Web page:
(Also see: The Internet of Insecure Things)
It further adds, "Please be aware that if your spoken words include personal or other sensitive information, that information will be among the data captured and transmitted to a third party through your use of voice recognition."
In no time, the South Korean giant has defended itself and in a statement to The Daily Beast notes, "Samsung takes consumer privacy very seriously. In all of our Smart TVs we employ industry-standard security safeguards and practices, including data encryption, to secure consumers' personal information and prevent unauthorised collection or use."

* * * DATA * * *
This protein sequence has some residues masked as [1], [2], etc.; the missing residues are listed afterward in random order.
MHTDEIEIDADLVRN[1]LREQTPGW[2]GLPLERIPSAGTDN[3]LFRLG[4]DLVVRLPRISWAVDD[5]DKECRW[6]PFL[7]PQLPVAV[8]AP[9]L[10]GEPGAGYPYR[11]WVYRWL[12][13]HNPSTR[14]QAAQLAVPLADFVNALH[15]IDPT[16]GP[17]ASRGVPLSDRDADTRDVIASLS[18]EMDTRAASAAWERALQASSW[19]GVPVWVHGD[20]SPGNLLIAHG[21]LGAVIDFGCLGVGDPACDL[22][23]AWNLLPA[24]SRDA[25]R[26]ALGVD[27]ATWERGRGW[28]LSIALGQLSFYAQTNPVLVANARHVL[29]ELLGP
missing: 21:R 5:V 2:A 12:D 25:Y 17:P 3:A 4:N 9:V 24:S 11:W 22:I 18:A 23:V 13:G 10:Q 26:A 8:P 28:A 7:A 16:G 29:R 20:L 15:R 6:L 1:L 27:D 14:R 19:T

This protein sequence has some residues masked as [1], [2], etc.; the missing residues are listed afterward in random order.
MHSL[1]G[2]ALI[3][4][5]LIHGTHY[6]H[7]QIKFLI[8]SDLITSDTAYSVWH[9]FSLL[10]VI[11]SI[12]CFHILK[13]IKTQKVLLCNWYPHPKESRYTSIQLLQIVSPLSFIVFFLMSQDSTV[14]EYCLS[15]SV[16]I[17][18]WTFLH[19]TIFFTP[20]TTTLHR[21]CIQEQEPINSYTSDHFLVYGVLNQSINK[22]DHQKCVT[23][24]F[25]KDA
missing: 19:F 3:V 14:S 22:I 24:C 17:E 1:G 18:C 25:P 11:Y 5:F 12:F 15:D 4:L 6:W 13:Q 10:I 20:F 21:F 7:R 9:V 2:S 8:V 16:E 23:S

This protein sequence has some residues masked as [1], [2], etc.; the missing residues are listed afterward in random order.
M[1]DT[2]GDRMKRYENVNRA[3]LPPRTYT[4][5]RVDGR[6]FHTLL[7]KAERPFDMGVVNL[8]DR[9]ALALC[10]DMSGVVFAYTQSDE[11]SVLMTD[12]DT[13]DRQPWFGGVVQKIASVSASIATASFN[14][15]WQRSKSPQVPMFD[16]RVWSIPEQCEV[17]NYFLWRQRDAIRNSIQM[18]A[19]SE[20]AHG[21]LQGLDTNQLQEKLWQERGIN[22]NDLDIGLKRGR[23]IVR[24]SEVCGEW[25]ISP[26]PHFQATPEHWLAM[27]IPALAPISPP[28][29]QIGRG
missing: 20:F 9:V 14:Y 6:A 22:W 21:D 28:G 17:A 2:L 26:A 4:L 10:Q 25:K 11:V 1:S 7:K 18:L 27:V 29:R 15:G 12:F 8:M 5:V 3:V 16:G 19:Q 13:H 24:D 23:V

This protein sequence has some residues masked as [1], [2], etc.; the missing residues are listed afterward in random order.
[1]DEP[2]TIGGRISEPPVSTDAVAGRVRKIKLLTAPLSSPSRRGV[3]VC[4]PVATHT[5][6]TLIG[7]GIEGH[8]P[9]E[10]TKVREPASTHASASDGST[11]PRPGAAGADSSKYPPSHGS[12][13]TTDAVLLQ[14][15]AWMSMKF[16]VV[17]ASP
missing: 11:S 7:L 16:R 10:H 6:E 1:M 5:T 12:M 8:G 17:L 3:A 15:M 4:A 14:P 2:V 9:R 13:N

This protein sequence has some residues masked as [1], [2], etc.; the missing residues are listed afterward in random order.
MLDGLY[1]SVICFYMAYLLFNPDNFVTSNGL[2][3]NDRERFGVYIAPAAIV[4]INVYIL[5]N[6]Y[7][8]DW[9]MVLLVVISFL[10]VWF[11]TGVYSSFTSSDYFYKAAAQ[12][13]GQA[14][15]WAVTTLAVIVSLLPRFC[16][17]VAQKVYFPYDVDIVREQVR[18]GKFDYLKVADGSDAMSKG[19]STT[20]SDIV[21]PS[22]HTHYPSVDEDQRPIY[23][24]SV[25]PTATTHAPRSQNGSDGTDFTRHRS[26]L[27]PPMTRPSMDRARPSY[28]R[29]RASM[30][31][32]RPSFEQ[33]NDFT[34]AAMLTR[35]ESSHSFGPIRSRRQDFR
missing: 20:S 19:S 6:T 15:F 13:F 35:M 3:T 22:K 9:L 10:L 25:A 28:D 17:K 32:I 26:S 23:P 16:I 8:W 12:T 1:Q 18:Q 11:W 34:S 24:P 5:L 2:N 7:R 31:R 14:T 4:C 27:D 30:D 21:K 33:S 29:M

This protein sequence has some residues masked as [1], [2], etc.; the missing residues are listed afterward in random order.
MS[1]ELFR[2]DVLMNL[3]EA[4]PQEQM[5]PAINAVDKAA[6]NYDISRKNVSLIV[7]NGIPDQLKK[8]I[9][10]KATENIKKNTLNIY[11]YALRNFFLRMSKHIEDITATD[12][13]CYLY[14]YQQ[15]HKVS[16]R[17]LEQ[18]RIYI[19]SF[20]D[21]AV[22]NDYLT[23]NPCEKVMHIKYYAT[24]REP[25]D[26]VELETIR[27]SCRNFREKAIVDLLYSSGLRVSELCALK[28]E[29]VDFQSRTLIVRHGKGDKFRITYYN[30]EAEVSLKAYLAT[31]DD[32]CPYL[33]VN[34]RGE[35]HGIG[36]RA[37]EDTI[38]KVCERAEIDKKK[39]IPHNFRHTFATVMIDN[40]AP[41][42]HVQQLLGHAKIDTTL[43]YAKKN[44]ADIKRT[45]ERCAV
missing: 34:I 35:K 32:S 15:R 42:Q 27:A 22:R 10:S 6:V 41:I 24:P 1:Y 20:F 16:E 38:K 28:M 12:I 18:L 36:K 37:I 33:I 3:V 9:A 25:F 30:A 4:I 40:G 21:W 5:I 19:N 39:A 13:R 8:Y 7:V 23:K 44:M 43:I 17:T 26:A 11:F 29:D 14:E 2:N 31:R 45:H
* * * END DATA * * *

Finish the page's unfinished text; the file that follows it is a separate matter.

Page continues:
Further, Samsung in a statement to TechCrunch has given out additional details and has also revealed how the technology works on smart TVs. It writes, "Voice recognition, which allows the user to control the TV using voice commands, is a Samsung Smart TV feature, which can be activated or deactivated by the user. The TV owner can also disconnect the TV from the Wi-Fi network. Should consumers enable the voice recognition capability, the voice data consists of TV commands, or search sentences, only."
Denying reports about selling the recorded voice to third parties, the company adds, "Samsung does not retain voice data or sell it to third parties. If a consumer consents and uses the voice recognition feature, voice data is provided to a third party during a requested voice command search. At that time, the voice data is sent to a server, which searches for the requested content then returns the desired content to the TV."